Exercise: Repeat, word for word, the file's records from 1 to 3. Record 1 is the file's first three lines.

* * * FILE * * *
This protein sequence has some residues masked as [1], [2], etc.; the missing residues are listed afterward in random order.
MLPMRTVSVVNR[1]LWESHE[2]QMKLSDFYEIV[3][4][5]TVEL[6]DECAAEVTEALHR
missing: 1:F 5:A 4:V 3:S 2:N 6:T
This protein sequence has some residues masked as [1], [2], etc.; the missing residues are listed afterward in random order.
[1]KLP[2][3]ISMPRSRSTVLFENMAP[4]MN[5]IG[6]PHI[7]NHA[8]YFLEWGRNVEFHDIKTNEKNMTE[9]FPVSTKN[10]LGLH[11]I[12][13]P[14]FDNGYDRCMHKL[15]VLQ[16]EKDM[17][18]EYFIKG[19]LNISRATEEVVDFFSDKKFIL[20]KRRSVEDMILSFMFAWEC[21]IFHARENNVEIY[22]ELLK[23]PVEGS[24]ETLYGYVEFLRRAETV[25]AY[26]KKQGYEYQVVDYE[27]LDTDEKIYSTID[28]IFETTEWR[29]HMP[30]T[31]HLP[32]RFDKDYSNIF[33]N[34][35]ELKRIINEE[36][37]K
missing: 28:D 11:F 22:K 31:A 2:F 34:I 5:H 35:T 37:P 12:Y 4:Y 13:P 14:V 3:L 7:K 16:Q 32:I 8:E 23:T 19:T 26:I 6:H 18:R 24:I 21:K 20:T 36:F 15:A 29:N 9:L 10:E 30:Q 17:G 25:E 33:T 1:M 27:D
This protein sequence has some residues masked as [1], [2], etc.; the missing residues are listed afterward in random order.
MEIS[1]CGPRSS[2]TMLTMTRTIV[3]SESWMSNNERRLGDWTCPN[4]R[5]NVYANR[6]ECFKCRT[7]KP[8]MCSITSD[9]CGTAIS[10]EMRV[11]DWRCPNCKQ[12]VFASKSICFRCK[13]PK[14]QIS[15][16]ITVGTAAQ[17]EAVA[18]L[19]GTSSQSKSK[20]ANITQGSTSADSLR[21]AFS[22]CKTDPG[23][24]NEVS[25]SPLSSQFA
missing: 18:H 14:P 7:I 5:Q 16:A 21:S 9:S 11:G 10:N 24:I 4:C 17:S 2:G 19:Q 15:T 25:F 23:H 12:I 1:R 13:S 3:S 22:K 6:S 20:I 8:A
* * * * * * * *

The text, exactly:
This protein sequence has some residues masked as [1], [2], etc.; the missing residues are listed afterward in random order.
MLPMRTVSVVNR[1]LWESHE[2]QMKLSDFYEIV[3][4][5]TVEL[6]DECAAEVTEALHR
missing: 1:F 5:A 4:V 3:S 2:N 6:T
This protein sequence has some residues masked as [1], [2], etc.; the missing residues are listed afterward in random order.
[1]KLP[2][3]ISMPRSRSTVLFENMAP[4]MN[5]IG[6]PHI[7]NHA[8]YFLEWGRNVEFHDIKTNEKNMTE[9]FPVSTKN[10]LGLH[11]I[12][13]P[14]FDNGYDRCMHKL[15]VLQ[16]EKDM[17][18]EYFIKG[19]LNISRATEEVVDFFSDKKFIL[20]KRRSVEDMILSFMFAWEC[21]IFHARENNVEIY[22]ELLK[23]PVEGS[24]ETLYGYVEFLRRAETV[25]AY[26]KKQGYEYQVVDYE[27]LDTDEKIYSTID[28]IFETTEWR[29]HMP[30]T[31]HLP[32]RFDKDYSNIF[33]N[34][35]ELKRIINEE[36][37]K
missing: 28:D 11:F 22:K 31:A 2:F 34:I 5:H 35:T 37:P 12:Y 4:Y 13:P 14:V 3:L 7:K 16:Q 32:I 8:E 23:T 19:T 26:I 6:H 18:R 24:I 21:K 20:T 36:F 15:A 29:N 9:L 10:E 30:Q 17:G 25:E 33:T 1:M 27:D
This protein sequence has some residues masked as [1], [2], etc.; the missing residues are listed afterward in random order.
MEIS[1]CGPRSS[2]TMLTMTRTIV[3]SESWMSNNERRLGDWTCPN[4]R[5]NVYANR[6]ECFKCRT[7]KP[8]MCSITSD[9]CGTAIS[10]EMRV[11]DWRCPNCKQ[12]VFASKSICFRCK[13]PK[14]QIS[15][16]ITVGTAAQ[17]EAVA[18]L[19]GTSSQSKSK[20]ANITQGSTSADSLR[21]AFS[22]CKTDPG[23][24]NEVS[25]SPLSSQFA
missing: 18:H 14:P 7:I 5:Q 16:A 21:S 9:S 11:G 10:N 24:I 4:C 17:S 2:G 19:Q 15:T 25:F 23:H 12:I 1:R 13:S 3:S 22:K 6:S 20:I 8:A